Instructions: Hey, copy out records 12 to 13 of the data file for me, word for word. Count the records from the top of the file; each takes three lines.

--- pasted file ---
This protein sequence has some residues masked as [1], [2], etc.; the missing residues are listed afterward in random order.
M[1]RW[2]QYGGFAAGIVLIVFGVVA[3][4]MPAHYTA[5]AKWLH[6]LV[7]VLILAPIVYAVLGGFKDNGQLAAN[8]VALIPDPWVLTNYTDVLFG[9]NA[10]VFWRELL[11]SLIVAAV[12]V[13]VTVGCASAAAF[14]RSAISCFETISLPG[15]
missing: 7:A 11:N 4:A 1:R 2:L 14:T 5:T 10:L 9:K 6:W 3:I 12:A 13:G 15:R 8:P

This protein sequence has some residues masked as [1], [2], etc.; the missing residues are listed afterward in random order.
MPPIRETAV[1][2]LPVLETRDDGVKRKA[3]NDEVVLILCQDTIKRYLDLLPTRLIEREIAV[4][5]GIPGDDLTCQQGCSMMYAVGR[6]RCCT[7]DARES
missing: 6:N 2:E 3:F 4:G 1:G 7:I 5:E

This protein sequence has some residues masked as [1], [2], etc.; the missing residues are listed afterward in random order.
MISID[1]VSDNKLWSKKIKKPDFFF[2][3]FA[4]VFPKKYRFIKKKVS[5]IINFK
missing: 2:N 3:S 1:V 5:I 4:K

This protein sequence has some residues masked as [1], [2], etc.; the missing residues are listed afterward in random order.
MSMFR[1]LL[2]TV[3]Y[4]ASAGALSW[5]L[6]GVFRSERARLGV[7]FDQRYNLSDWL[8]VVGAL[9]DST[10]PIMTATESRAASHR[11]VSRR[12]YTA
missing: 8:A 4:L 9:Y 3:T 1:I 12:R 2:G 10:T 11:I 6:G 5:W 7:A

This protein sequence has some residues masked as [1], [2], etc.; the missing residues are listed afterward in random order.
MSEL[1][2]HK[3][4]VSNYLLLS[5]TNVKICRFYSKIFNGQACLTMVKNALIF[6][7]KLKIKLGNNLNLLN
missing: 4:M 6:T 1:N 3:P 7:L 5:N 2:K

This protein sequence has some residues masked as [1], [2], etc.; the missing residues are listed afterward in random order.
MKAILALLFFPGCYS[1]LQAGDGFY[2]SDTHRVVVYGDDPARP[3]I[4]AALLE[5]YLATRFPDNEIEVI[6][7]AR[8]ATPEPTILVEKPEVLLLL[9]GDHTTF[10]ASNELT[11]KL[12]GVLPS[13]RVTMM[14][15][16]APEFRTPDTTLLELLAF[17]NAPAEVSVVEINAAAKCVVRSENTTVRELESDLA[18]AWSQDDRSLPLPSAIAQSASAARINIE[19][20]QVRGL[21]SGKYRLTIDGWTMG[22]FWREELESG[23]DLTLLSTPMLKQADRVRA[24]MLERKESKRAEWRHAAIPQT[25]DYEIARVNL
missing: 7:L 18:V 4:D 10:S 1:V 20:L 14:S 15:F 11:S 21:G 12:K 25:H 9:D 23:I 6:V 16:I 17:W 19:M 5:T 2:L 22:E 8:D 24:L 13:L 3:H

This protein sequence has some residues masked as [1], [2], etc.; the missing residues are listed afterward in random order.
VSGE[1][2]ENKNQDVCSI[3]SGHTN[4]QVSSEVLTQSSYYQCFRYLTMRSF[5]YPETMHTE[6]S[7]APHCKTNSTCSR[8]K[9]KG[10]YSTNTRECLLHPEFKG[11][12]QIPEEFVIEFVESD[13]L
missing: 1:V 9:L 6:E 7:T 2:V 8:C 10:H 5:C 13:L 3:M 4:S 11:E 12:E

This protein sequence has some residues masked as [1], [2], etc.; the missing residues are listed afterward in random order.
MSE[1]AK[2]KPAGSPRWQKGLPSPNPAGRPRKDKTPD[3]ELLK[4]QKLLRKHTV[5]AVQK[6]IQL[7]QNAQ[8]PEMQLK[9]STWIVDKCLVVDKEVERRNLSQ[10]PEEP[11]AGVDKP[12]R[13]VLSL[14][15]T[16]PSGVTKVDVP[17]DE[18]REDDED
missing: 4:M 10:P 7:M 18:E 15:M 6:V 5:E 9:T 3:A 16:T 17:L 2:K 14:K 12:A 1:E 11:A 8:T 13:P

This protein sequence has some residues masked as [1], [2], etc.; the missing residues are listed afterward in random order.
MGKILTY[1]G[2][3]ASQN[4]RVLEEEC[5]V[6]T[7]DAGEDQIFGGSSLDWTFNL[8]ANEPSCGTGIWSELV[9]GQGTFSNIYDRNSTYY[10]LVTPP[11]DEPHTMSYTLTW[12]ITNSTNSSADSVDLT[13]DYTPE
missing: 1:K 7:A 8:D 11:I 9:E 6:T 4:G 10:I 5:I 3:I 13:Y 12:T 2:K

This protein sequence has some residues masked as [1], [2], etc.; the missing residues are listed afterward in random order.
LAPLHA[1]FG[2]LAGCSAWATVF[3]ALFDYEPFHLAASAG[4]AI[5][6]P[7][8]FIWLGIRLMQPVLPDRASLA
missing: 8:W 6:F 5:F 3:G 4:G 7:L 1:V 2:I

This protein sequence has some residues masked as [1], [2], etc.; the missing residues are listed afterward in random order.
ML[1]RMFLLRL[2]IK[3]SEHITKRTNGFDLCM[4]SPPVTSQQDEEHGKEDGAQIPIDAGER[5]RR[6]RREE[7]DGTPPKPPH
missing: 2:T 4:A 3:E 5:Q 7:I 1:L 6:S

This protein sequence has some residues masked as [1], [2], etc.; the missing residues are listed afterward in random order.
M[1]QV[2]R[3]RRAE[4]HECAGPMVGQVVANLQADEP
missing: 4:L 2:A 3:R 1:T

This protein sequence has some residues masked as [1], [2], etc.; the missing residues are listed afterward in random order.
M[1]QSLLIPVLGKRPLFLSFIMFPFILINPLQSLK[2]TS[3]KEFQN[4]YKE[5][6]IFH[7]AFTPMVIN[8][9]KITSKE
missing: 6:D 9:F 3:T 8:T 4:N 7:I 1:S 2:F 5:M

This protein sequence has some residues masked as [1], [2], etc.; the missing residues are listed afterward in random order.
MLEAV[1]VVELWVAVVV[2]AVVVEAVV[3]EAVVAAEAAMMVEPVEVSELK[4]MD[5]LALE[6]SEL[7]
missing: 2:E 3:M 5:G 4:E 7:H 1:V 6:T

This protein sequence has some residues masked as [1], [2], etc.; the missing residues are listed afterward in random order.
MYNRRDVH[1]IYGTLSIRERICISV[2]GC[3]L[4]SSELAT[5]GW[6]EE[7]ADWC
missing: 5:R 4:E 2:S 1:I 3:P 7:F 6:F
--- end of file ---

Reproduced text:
This protein sequence has some residues masked as [1], [2], etc.; the missing residues are listed afterward in random order.
M[1]QV[2]R[3]RRAE[4]HECAGPMVGQVVANLQADEP
missing: 4:L 2:A 3:R 1:T

This protein sequence has some residues masked as [1], [2], etc.; the missing residues are listed afterward in random order.
M[1]QSLLIPVLGKRPLFLSFIMFPFILINPLQSLK[2]TS[3]KEFQN[4]YKE[5][6]IFH[7]AFTPMVIN[8][9]KITSKE
missing: 6:D 9:F 3:T 8:T 4:N 7:I 1:S 2:F 5:M